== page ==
Keywords: Aberrant, acute myeloid leukemia, flow cytometry, immunophenotype


How to cite this article:
Hussein GA, Jawad AM. Impact of aberrant antigens expression on remission rate after first induction course of chemotherapy in de novo adult acute myeloid leukemia. Iraqi J Hematol 2021;10:118-22

How to cite this URL:
Hussein GA, Jawad AM. Impact of aberrant antigens expression on remission rate after first induction course of chemotherapy in de novo adult acute myeloid leukemia. Iraqi J Hematol [serial online] 2021 [cited 2022 Jan 16];10:118-22. Available from: https://www.ijhonline.org/text.asp?2021/10/2/118/331584




  Introduction Top


Aberrant antigen expression is defined as expressing an antigen that is unexpected to be detected in a certain lineage, it should not affect lineage definition.[1]

Immunophenotypic aberrancies were thought to be predictable of treatment outcome in acute myeloid leukemia (AML). Some studies reported an adverse prognostic impact, while others failed to show any association, yet some antigens may deserve further attention because their expression may be related to survival.[2]

The study aimed to explore the frequency of lymphoid aberrant antigen expression in a sample of novo Iraqi adult AML patients and to define any association between aberrant expression and laboratory parameters at presentation and to assess any association of aberrant expression with remission rate after first cycle of classical 3 + 7 induction chemotherapy.


  Subjects and Methods Top


Study design

This is a cohort study with data obtained from January 2018 to October 2019. It is carried out in Hematology Center/Medical City Campus/Baghdad-Iraq. The study was approved by the Scientific Council of Internal Medicine/Iraqi Council for Medical specialization. Verbal consent was taken from the patients to collect their data.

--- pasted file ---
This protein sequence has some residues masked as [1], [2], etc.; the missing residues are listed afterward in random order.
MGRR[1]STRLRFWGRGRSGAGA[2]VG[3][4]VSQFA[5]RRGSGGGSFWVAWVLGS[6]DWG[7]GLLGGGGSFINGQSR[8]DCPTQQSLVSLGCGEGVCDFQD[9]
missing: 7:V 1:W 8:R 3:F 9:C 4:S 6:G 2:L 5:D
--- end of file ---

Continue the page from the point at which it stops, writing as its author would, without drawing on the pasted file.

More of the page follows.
Patients

A total of 81 patients who were diagnosed with de novo AML (41 male patients and 40 female patients) were enrolled in this study. Seventeen patients died after finishing induction chemotherapy and before bone marrow assessment for induction remission. They were excluded from the evaluation. Four patients lost follow-up and were excluded from the study.

Exclusion criteria

  • Age <15 years old
  • Acute promyelocytic leukemia
  • Secondary AML
  • Patients who received protocol other than 3 + 7 induction chemotherapy
  • Patients who died after induction chemotherapy and before bone marrow assessment for induction remission
  • Patients who lost follow-up after diagnosis and treatment.